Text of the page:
In a recent EEG study, German sleep scientist Ursula Voss and Harvard University psychiatrist and dream scientist Allan Hobson, compared brain activity during three states—waking, signal-verified lucid dreaming in REM sleep, and nonlucid REM sleep (Voss et al. 2009). They found that lucid dreaming resembles waking in showing increased activity in the gamma frequency range (36–45 Hz) in frontal and frontolateral areas, compared to the reduced activity in nonlucid REM sleep. They also found that the EEG “coherence”—a measure of the degree to which the brain waves at various frequencies are synchronized across areas—is much higher during lucid dreaming than during nonlucid REM sleep. This kind of “neural synchrony” is thought to be a way that the brain coordinates or integrates processes across multiple areas. In short, this study shows that during lucid dreaming the brain adopts a novel, coherent pattern of activity marked by features characteristic of alert waking consciousness, but without leaving REM sleep.
What’s the significance of the frontal and frontolateral regions where these electrical patterns predominate? An area at the front of the brain called the dorsolateral prefrontal cortex, which is crucial for working memory, volition, and reflective self-awareness, shows greatly reduced activity during REM sleep. We might hypothesize, therefore, that activity in the dorsolateral prefrontal cortex must increase in order for dream lucidity to occur. Hobson has long advocated this hypothesis. But although the increased gamma activity and coherence in frontal regions during lucid dreaming are consistent with this hypothesis, using EEG to measure electrical activity at the scalp can’t tell us whether the dorsolateral prefrontal cortex is the underlying source of these brain wave patterns.
More direct evidence comes from another recent study that used fMRI. In this study, conducted by Martin Dresler and Michael Czisch at the Max Planck Institute for Psychiatry in Munich, four lucid dreamers slept in an MRI scanner and were told to signal continuously their state of lucidity using quick left-right-left-right eye movements (Dresler et al. 2012). When the scientists compared lucid dreaming to nonlucid REM sleep, they found increased activity in a range of cortical regions, including the dorsolateral prefrontal cortex, during periods of lucidity (see the figure below from Dresler et al. 2012). These activated regions include frontal and parietal areas that are thought to form a control system for cognition and decision making. This “frontoparietal control system” links brain networks that support the ability to pay attention to the outside world with other networks supporting long-term memory and the ability to think about oneself—to remember one’s personal past and project oneself into an anticipated future. Thus lucid dreaming reactivates not just the dorsolateral prefrontal cortex but also a wide and distributed network of brain areas crucial for attention and our human sense of self and personal identity through time.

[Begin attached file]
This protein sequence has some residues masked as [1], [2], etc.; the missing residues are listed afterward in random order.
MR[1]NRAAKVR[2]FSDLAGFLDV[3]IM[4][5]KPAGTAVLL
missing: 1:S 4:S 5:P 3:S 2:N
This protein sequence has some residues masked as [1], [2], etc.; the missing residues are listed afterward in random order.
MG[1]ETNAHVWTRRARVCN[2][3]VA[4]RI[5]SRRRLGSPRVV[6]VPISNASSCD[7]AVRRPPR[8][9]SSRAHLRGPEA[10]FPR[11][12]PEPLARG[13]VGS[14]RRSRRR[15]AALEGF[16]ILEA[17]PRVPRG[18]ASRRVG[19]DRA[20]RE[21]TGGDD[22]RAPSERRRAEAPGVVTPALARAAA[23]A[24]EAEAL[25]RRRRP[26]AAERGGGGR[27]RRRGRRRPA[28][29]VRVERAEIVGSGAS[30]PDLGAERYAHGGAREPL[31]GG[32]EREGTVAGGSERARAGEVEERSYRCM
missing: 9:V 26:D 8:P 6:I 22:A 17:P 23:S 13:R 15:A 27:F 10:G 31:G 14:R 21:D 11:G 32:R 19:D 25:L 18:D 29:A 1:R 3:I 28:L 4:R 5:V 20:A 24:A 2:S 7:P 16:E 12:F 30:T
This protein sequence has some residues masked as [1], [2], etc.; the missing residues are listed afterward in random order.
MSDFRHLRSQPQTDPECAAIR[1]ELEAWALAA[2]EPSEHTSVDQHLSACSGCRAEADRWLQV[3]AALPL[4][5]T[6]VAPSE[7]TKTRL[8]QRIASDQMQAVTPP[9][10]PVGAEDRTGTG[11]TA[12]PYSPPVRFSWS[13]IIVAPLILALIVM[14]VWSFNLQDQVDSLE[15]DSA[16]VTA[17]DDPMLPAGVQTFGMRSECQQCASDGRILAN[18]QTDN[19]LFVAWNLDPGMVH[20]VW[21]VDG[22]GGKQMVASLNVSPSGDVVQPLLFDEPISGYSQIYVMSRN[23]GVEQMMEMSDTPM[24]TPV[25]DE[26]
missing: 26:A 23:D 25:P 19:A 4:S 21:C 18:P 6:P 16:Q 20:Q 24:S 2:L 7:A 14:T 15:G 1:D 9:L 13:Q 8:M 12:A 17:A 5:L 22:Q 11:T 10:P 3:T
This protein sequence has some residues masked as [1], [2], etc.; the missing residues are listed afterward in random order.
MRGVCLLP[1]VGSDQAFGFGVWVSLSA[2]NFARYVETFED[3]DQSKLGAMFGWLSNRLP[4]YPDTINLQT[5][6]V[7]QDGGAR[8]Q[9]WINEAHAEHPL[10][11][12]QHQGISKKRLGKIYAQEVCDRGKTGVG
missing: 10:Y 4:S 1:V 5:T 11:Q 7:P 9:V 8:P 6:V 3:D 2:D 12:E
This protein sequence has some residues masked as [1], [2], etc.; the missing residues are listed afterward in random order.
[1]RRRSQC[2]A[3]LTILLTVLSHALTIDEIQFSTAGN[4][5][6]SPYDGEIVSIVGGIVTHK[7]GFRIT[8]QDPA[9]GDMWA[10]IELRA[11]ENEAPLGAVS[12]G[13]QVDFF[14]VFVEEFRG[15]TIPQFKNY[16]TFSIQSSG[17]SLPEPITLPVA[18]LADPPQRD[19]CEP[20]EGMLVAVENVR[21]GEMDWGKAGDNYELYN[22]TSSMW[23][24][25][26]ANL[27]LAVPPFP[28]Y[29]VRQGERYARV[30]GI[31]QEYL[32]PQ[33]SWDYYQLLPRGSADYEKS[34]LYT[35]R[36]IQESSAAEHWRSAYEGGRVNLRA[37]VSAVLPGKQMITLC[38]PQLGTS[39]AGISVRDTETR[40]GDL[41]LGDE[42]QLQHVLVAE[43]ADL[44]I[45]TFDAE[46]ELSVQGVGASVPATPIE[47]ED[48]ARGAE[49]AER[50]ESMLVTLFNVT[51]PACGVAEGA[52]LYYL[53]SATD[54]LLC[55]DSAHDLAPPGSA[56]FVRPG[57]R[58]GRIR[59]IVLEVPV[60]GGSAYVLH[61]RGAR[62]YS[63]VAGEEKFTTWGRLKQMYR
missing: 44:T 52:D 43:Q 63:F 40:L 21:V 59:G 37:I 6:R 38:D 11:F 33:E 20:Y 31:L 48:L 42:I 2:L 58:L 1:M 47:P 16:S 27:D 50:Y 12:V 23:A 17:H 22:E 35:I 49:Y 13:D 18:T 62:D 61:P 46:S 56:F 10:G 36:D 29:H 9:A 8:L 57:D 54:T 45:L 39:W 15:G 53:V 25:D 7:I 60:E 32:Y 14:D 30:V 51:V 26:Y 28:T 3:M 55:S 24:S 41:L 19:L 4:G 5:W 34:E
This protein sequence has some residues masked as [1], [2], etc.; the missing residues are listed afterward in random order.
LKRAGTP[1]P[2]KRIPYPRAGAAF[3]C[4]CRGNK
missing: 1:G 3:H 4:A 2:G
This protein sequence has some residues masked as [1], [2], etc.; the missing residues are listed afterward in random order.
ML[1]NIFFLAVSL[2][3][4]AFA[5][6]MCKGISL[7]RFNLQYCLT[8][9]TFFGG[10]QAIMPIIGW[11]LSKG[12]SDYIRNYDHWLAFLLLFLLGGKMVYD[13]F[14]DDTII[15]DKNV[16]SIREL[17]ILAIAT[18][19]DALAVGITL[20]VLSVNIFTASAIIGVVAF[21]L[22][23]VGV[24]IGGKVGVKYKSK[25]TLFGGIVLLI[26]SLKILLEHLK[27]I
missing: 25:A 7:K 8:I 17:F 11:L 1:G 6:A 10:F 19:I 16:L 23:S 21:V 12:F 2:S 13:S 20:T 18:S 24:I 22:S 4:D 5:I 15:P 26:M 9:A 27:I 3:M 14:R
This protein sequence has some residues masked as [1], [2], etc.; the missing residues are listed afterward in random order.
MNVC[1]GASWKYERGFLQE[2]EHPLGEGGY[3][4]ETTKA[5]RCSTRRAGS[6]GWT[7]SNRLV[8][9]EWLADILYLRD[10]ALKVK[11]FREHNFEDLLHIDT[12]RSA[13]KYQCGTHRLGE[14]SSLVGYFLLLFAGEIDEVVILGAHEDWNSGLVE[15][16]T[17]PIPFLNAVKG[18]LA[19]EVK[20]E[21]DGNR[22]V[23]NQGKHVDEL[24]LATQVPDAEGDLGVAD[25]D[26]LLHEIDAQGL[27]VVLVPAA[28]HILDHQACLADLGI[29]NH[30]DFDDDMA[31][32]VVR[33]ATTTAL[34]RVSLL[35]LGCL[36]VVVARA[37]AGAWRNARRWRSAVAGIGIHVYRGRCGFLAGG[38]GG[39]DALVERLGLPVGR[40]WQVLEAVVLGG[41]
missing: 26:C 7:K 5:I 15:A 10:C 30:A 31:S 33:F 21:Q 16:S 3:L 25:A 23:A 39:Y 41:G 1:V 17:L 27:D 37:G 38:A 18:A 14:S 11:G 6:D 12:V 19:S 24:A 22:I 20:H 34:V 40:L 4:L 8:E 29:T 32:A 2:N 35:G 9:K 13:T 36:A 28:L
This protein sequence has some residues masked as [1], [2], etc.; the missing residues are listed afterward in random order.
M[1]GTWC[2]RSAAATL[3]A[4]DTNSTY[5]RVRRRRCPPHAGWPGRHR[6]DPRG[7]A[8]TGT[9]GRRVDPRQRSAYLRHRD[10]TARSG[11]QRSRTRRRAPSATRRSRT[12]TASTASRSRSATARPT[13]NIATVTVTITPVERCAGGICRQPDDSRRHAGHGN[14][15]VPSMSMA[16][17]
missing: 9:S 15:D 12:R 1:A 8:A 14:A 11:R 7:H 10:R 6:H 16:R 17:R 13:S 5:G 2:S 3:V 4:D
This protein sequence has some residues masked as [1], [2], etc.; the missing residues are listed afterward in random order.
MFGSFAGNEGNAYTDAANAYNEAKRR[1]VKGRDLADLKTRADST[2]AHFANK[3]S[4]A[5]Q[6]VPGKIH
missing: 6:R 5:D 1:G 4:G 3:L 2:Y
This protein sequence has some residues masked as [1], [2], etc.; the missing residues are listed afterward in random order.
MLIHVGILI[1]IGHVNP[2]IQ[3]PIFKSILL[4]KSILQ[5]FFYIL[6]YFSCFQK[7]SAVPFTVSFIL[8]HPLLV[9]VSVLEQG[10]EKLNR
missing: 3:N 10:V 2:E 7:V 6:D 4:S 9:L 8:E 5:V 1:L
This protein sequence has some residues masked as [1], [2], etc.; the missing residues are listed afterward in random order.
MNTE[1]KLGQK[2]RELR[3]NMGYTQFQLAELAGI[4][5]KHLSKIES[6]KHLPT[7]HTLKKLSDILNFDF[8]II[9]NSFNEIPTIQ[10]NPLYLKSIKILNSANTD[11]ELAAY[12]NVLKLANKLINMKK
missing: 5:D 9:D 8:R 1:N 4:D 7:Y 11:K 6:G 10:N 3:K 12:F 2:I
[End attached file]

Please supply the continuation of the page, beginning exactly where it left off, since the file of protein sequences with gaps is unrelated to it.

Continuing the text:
This finding supports the idea that lucid dreaming reframes experience from the perspective of the dreaming self rather than the dream ego, that is, from the perspective of the dreamer who can remember waking life and think about and direct attention to the dreamlike quality of experience.
In summary, it’s important to remember that Dennett didn’t deny that there may be a genuine difference between lucid dreaming and dreaming that you’re dreaming; he argued that subjective testimony alone would be insufficient to establish the difference between the two. The best way to take his argument is as a challenge to improve dream phenomenology and dream reporting and to validate these improvements with physiological and behavioral measurements. This approach is the basic strategy of neurophenomenology (Lutz and Thompson 2003; Fazelpour and Thompson 2015). My argument has been that neurophenomenology meets Dennett’s challenge and decisively shows that lucid dreams aren’t a variety of ordinary dreams. Rather, they’re a unique state of consciousness definable by distinct phenomenological, psychological, and neuroscientific criteria.